As a rule, Republican candidates don’t run against Fox.
For two decades, Roger Ailes’ cable news network has been one of the most powerful conduits between GOP hopefuls and conservative voters. Nearly every Republican candidate has courted the network in some way or another, and some have even seen their presidential hopes rise or fall with the network’s coverage of their campaigns.
So what happens if Donald Trump — the man who waged war against Fox News, insulted its star moderator and skipped its debate — ends up winning the Iowa caucuses and goes on to win New Hampshire, the party’s nomination, even the presidency?
That is a question that looms over Fox News as voters head to caucus sites here in the Hawkeye State. Should Trump net a win here just four days after defyiantly skipping Fox News’ debate, some political observers say it could send a signal to future insurgents that you can run a successful campaign by going around, or even against, Fox.
“If Donald Trump wins this thing, it shows that you can do this without them,” Bill Bennett, the veteran conservative pundit who recently criticized Fox News for its public statements about Trump, told CNNMoney.
“Historically, you have to go through Fox News,” Bennett said. “They will still have influence over Republican primaries, but they will have hurt themselves.”
No one believes that a Trump victory would deal a catastrophic blow to Fox News’ viewership. Fox is the most-watched news network on cable, and it is likely to maintain its influence among Republicans (and others) for some time.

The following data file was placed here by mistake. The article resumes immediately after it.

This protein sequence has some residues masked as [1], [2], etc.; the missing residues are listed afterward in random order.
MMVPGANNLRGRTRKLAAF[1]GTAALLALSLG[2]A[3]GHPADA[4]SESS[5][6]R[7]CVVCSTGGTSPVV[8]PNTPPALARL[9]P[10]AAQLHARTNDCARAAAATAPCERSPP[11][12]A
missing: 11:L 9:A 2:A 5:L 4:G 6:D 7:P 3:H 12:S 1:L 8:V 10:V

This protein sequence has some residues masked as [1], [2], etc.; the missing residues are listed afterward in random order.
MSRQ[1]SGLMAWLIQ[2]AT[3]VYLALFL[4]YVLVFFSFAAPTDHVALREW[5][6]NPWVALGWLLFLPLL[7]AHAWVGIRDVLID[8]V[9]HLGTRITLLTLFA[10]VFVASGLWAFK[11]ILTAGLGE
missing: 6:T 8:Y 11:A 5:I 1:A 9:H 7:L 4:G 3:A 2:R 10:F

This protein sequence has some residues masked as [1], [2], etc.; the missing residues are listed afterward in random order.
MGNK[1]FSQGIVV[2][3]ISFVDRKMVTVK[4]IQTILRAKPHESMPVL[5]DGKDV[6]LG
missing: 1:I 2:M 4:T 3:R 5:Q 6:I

But a Trump victory would show for the first time that it was possible to publicly oppose the network and still run a winning campaign. It might also reinforce the growing belief among far-right, pro-Trump conservatives that the network does not reflect their worldview.
Trump has already shown that a broad group of conservatives will side with him over Fox News. His attacks on Fox anchor Megyn Kelly and many of the network’s contributors have done nothing to staunch his growth in state and national polls.
And when Trump skipped Thursday night’s debate, ratings dropped to just half the total viewership of the previous Fox News debate in August. (Though far fewer people watched Trump’s rally, which took place at the same time as the debate and was covered by rival networks, including CNN.)
Some of this is due to Trump’s star power, of course. The real estate mogul and former reality television star is a singular figure in American pop culture. He commands the kind of ratings and national media attention that most typical candidates could only dream of. So in that regard, he may be more of an aberration than a harbinger.
“Donald Trump can get away with that, but I’m not sure many others can,” said David Yepsen, who spent 34 years covering politics for the Des Moines Register. “He didn’t need Fox to climb up the ladder, so I don’t know that anybody else could replicate that.”
It’s also important to remember that Trump’s rise has been fueled in large part by Fox News, despite their disagreements. Trump was a regular guest on Fox News prior to his presidential bid, and an even more frequent guest on the network during his campaign. Even when the Trump-Fox war was at a fever pitch late last week, Trump could still be seen on Fox airwaves giving a one-on-one interview to Bill O’Reilly.
Whatever the case may be, Trump has cast himself as the antagonist to Fox News, and he has convinced many conservatives to side with him over and against Fox News.
Already, other candidates are seeking to capitalize on that divide. At the Fox News GOP debate on Thursday, Sen. Ted Cruz mocked moderator Chris Wallace for his questions and even jokingly threatened to leave the stage — the kind of anti-media attack Cruz regularly lobs against mainstream media outlets, but rarely against Fox News.
That clearly resonates with some conservatives here in Iowa. Outside a Ted Cruz rally in Davenport on Sunday, one supporters was heard telling others: “Fox News isn’t the opposition, but they manage the opposition” — a statement she said reflected her belief that the network was firmly aligned with establishment interests.